“Berlin Alexanderplatz” is important, if only for its size. It adheres to no rules of structure, storytelling, or device. It simply sinks itself into the tale, this man, and then uses everything in the book—Fassbinder narrating through voiceover, on screen text from the novel, repetition of the same scenes, jumps in time—it had me fascinated for the first few hours simply through its techniques and daring.

And then it all falls apart in a big mess of a surrealistic epilogue; one that actually has lots of brilliance, but is then beaten to death by sheer length (it is over an hour and a half, with no through line structure, but is basically Franz, going insane, on the brink of life and death, reliving the events of the previous thirteen parts through with all sorts of different variables and through all sorts of different filters. As I said, as a separate piece, and shed of perhaps twenty minutes, it could be a thing of brilliance, but at the length it is at (and after over 13 hours of film preceding it) it is a mess and doesn’t have closure. Not to mention it is a great big departure from what has come prior.

Which brings to mind the question, what is the best way to watch this film? The theatre programmers and Fassbinder’s Legacy foundation people insist that this is a FILM, and should be seen in one long haul, or at most, maybe a few large helpings. But, as a film historian (which this blog indicates I am), what is the way to do it? It was first taken in over the course of thirteen weeks in small helpings. Fassbinder and all involved designed it for television, even, as I said filming it at 25fps. But now, cineastes gather in theatres over the course of a few nights and watch it as a great once in a lifetime event. And so it may be. For how often can you show a film that lasts nearly a day?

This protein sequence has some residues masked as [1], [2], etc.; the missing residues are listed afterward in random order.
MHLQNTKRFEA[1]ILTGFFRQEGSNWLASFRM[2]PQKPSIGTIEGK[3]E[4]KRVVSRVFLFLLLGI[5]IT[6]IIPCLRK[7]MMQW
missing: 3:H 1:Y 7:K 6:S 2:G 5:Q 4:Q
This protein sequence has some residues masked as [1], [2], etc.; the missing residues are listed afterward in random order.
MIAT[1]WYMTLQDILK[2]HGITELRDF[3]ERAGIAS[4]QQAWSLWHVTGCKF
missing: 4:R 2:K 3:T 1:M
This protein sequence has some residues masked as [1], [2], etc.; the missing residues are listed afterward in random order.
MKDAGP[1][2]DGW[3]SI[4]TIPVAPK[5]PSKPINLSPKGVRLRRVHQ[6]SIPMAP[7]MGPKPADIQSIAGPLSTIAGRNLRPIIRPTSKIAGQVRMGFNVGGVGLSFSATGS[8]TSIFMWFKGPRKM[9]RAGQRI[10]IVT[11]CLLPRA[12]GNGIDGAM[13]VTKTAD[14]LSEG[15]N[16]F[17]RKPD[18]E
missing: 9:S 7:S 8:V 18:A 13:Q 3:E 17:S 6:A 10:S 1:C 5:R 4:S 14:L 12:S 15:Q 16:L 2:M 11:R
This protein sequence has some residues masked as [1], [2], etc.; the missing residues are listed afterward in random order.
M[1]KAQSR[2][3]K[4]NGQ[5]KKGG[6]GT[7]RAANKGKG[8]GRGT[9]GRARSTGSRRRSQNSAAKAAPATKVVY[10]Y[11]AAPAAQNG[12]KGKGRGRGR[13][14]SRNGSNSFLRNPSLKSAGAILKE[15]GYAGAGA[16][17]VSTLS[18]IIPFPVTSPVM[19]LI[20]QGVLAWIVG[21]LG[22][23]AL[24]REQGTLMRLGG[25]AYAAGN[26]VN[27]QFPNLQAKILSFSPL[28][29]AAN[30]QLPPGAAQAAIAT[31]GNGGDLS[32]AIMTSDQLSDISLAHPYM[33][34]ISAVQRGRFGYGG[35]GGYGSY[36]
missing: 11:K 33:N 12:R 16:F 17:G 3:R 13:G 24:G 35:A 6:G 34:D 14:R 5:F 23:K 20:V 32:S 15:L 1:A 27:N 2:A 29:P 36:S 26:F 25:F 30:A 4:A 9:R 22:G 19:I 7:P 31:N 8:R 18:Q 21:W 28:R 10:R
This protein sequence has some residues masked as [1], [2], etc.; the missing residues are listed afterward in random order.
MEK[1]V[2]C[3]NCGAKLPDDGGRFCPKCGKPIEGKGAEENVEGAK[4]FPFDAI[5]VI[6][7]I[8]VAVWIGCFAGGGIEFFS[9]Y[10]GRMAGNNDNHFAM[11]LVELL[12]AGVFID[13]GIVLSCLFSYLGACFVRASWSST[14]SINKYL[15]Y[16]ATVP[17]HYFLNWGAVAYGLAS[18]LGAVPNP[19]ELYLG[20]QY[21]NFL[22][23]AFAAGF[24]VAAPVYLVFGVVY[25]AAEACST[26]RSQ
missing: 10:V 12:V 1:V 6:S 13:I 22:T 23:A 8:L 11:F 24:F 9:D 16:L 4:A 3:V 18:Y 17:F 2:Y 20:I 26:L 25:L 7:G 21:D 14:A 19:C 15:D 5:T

I’m torn. I did watch portions of this in large chunks and I can see the benefit of it; as it immerses yourself in Franz’s world and with the characters. Sometimes you hang with them for an hour and not much happens, but it keeps trudging on. Yet, it was filmed in fourteen parts. And if I was around in 1980 (and, I guess, German) I would have no choice but to watch it as Fassbinder divided it then, unless I decided to wait and assumed that they would eventually re-release it as a cinema epic, years after his death.

Well, it exists, and I sure as hell ain’t gonna watch it in a fifteen hour go. But I was able to watch some divided up by an hour, and some in huge chunks. And, it felt kind of like a novel, which you can pick up and put down as you see fit. And some say that Fassbinder treated the novel like a screenplay.

So maybe it’s like when you tape some of your favorite tv shows and then watch them on a rainy day, playing catch up. Except you couldn’t do that in 1980. But oh, well, Fassbinder didn’t really honor the period nature of his film in the epilogue anyway.